Human activities and rapid urbanization are affecting contemporary evolution in many species. This bears implications for the sustainability of ecosystems on a broader scale. It was affirmed in a study led by the University of Washington.
The study examined 1,600 cases of global phenotypic change to trace the linkages with human induced urbanization. Visible traits of such impacts are discerned from changes in size, behavior and development. It also said urbanization is affecting the gene structure of species in various ecosystems.
The paper published in the Proceedings of the National Academy of Sciences has Marina Alberti as the lead author. She is a professor of urban design and planning and a serving director of the UW College of Built Environments' Urban Ecology Research Lab.
"We found a clear urban signal of phenotypic change – and greater phenotypic change in urbanizing systems compared to natural and non-urban anthropogenic, or human-created systems," said Alberti.
Co-author John Marzluff also commented on the study's significance. He said the conclusions affirm that heavy adjustments are being made by plants and animals to cope with the challenges of an increasingly urban world.
He said they demonstrate the "power of natural selection where we live, work, worship and play."
The study notes that challenges faced by many species from rapid urbanization are driving them to adapt or relocate with some going extinct.
While scanning many urban ecosystems for signs of human-induced changes across species, the study made 1,600 observations for tracking phenotypic changes. It also sought to distinguish the signals of human-made disturbances and non-urban factors in the ecosystems.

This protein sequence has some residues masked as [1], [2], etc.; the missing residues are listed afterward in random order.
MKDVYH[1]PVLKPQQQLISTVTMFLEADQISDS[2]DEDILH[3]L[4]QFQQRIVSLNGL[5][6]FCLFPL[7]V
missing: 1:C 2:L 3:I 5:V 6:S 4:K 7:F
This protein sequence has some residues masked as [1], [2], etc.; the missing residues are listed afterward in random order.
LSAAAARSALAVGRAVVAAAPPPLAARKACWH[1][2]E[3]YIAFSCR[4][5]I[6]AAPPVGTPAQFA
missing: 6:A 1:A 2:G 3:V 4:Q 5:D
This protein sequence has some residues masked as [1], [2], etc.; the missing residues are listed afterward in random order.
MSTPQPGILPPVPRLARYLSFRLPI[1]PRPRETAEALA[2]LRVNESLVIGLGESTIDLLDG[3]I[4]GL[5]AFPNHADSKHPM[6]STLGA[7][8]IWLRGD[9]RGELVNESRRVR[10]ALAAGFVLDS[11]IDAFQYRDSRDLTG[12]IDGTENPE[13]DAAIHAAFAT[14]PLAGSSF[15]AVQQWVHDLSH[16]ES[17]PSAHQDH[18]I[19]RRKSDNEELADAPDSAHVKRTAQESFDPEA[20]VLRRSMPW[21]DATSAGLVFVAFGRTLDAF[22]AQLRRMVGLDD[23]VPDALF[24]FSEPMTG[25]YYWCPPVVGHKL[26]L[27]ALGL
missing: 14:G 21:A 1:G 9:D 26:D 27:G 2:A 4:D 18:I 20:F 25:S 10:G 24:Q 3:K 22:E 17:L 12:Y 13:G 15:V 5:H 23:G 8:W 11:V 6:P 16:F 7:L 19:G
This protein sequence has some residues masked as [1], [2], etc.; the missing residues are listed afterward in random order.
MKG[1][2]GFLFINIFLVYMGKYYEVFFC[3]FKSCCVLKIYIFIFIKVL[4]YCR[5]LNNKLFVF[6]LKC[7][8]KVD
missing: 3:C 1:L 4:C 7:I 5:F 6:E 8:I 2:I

Human-Induced Urban Disturbances
Many of the human-led disturbances in ecosystems include pollution of lakes, effluents flowing from power plants, animals' relocation and global warming affecting birds' reproductive patterns.
Alberti said seed dispersal, vulnerability to contagious diseases and changes in migration levels of many species are effects of such changes.
The study aired the concern that "urban-driven contemporary evolution" is having a serious effect on the sustainability of ecosystems that range from a smaller to a planetary scale.
An example of evolutionary changes in species from urbanization comes from transmission towers with zinc coating that hikes zinc tolerance among many plant species.
Alberti sums up that the research has underscored the need for partnership among evolutionary and conservation biologists to craft strategies of conservation to tackle such changes toward a desirable future.
Other Effects Of Urbanization
Meanwhile, a study revealed that staying in close proximity to a major highway would escalate the chances of being afflicted with dementia.
The risk is high for people living within 164 feet of a road with 7 percent more probability of contracting dementia. The risk decreases to 4 percent for people living 328 feet away and it comes down to 2 percent risk if people are living 656 feet away.
"There is a gradient of increased risk as you get closer to major roadways," noted Ray Copes, head of environmental and occupational health at Public Health Ontario, who is a co-author of the study.